Alderney puts in place poultry lockdown after avian flu is discovered

ALDERNEY’S domestic poultry is in lockdown following the discovery of avian flu in the island.


A chicken that was part of a small backyard flock was found to have died from the disease earlier this week and that led to the owners’ other four birds being destroyed and incinerated, said Guernsey States vet David Chamberlain.

It came as an outbreak of the disease was confirmed at a farm in St Peter, Jersey, yesterday. This followed the death of 18 birds last weekend and the remainder of the flock has now been culled and a 3km protection zone established.

This was the first time this year that the virus had been detected in domestic birds in the Guernsey Bailiwick, although it has been found in sea birds in Alderney and Guernsey.

Mr Chamberlain said that bird flu has been an annual occurrence since about 2005 and the current outbreak can be dated back to autumn last year.

It hit a peak just after Christmas and had been expected to trail off by around March to May, which is what usually happens.

But this year outbreaks started to be spotted in sea birds in the islands and highlands of Scotland and from there the virus spread down the east coast of the UK, jumping the Channel and hitting a colony of sandwich terns in Normandy and from there continued across to the Channel Islands. The first case in Bailiwick sea birds was detected in July and while herring gulls were affected in Guernsey, gannets were hit in Alderney.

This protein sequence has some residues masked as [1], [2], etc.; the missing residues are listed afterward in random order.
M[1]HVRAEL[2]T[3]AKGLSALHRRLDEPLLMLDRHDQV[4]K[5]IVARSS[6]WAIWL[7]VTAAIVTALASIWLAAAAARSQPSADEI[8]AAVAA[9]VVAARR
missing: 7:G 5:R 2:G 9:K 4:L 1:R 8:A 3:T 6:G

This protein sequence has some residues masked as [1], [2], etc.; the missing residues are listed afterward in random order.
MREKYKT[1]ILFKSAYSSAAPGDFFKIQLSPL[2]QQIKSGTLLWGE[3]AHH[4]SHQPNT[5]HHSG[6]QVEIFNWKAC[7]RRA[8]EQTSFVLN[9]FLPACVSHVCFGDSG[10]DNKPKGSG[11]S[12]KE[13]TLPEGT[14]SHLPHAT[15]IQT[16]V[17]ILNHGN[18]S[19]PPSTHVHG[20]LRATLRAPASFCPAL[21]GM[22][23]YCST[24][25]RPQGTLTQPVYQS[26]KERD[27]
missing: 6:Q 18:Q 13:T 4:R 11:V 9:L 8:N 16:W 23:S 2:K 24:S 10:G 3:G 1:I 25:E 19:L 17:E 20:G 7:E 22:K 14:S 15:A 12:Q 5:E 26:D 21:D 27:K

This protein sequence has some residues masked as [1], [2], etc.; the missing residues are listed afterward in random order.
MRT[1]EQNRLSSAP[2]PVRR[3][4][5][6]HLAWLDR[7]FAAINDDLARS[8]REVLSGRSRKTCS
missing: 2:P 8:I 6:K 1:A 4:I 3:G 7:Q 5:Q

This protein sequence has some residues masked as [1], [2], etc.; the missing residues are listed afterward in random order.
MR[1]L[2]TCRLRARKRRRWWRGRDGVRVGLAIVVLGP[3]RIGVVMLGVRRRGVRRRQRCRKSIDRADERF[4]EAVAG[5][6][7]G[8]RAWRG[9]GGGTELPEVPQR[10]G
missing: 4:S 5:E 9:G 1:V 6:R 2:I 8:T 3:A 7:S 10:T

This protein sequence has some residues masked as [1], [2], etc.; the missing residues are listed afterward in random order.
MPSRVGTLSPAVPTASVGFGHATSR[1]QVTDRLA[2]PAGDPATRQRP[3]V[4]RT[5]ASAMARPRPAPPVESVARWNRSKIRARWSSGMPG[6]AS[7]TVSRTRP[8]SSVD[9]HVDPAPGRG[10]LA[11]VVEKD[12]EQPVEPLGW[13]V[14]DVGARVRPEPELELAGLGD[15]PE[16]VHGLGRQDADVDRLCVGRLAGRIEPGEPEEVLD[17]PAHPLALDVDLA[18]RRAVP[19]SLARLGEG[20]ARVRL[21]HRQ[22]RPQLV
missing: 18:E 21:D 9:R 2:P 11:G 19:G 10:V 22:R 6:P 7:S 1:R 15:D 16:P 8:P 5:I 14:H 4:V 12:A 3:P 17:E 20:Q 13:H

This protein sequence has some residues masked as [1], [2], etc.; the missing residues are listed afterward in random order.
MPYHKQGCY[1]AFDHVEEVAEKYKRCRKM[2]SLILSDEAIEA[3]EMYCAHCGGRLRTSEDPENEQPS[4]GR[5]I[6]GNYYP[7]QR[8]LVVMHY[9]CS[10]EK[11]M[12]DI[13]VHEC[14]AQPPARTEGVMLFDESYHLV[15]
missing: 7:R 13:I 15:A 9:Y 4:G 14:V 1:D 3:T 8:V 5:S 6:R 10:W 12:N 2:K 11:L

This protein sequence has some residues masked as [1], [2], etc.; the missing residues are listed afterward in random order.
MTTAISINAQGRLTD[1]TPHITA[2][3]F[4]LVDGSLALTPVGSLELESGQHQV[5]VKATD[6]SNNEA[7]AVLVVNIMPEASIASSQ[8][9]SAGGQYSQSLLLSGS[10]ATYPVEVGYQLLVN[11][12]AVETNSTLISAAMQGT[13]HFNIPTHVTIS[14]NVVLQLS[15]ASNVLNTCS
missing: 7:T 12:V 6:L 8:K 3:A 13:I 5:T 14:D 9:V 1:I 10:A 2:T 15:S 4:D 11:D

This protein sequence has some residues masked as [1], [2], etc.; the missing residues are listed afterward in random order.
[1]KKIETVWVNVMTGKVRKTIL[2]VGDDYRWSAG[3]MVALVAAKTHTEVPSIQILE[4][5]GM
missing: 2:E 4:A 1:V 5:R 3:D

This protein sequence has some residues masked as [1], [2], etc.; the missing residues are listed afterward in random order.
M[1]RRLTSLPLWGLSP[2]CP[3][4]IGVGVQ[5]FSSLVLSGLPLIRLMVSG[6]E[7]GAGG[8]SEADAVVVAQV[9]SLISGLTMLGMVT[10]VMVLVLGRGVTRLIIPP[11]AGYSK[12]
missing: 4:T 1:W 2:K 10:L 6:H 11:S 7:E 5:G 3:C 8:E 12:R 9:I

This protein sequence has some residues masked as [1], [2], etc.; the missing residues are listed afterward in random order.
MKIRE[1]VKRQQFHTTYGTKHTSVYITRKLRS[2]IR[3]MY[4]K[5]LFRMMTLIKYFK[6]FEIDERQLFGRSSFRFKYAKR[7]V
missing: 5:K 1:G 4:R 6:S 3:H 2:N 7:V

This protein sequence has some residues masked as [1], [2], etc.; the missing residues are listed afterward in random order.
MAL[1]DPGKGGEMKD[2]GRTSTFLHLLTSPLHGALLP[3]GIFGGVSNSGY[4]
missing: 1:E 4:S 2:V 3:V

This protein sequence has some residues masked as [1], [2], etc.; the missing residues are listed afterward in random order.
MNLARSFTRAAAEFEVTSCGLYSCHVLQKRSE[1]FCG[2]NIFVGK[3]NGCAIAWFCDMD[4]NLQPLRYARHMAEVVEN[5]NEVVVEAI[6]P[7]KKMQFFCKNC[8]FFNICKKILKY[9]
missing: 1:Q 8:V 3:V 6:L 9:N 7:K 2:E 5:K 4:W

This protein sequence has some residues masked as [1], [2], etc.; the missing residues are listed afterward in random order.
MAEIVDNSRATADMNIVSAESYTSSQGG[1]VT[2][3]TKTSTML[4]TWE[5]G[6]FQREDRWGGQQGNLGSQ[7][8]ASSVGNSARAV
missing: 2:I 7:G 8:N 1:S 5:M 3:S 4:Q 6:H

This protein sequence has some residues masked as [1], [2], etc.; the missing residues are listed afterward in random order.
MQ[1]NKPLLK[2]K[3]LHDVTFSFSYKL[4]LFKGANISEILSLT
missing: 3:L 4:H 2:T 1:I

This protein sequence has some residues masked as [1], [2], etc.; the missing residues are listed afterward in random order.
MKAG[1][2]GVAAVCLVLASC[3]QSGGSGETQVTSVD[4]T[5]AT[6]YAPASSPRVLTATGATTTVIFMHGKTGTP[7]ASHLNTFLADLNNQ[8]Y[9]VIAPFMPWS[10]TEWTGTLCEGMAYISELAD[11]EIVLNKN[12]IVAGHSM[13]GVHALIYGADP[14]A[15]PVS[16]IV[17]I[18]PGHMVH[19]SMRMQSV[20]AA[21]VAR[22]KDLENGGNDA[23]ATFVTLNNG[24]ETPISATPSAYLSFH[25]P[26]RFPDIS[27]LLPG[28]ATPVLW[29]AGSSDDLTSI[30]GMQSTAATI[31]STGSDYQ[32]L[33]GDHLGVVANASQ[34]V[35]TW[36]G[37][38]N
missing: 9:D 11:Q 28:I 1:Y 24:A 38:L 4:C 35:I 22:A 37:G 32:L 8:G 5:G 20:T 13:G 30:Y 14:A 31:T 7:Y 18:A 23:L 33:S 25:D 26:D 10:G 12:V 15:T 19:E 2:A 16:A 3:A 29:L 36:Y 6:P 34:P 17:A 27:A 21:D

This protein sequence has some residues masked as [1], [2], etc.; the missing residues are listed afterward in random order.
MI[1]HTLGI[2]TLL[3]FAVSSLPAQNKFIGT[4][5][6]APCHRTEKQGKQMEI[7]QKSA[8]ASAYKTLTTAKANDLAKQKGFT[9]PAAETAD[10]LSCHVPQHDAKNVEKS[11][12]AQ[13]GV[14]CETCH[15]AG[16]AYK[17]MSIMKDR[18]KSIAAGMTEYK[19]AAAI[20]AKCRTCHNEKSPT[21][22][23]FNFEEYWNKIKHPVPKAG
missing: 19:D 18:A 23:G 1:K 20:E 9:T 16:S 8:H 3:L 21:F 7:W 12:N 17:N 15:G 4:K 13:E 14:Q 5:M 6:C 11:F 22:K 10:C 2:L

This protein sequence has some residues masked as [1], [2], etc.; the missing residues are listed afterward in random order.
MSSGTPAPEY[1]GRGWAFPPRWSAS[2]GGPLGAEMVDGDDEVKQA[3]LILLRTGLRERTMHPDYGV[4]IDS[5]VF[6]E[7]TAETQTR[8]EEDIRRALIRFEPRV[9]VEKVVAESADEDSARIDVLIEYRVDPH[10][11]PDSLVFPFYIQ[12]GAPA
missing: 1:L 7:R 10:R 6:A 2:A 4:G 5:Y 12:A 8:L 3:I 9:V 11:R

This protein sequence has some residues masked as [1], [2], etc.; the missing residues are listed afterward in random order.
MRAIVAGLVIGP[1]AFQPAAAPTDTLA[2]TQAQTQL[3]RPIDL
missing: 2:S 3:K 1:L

Mr Chamberlain said the owner of the chickens in Alderney fed them by scattering their food and that had attracted other birds too.

Domestic poultry owners in the island have been asked to monitor their flocks closely and to avoid transporting bird droppings to use as manure.

However, in light of the hot weather, owners are not being told to keep their birds inside.

Guernsey has not had any cases in domestic birds so far and restrictions over poultry’s participation in the West and North Shows are in place.

But caged birds are being allowed to be shown, since they are not likely to have mixed with wild fowl, as are the birds of prey being used in falconry displays at the West Show, which Mr Chamberlain said have high levels of bio-security.

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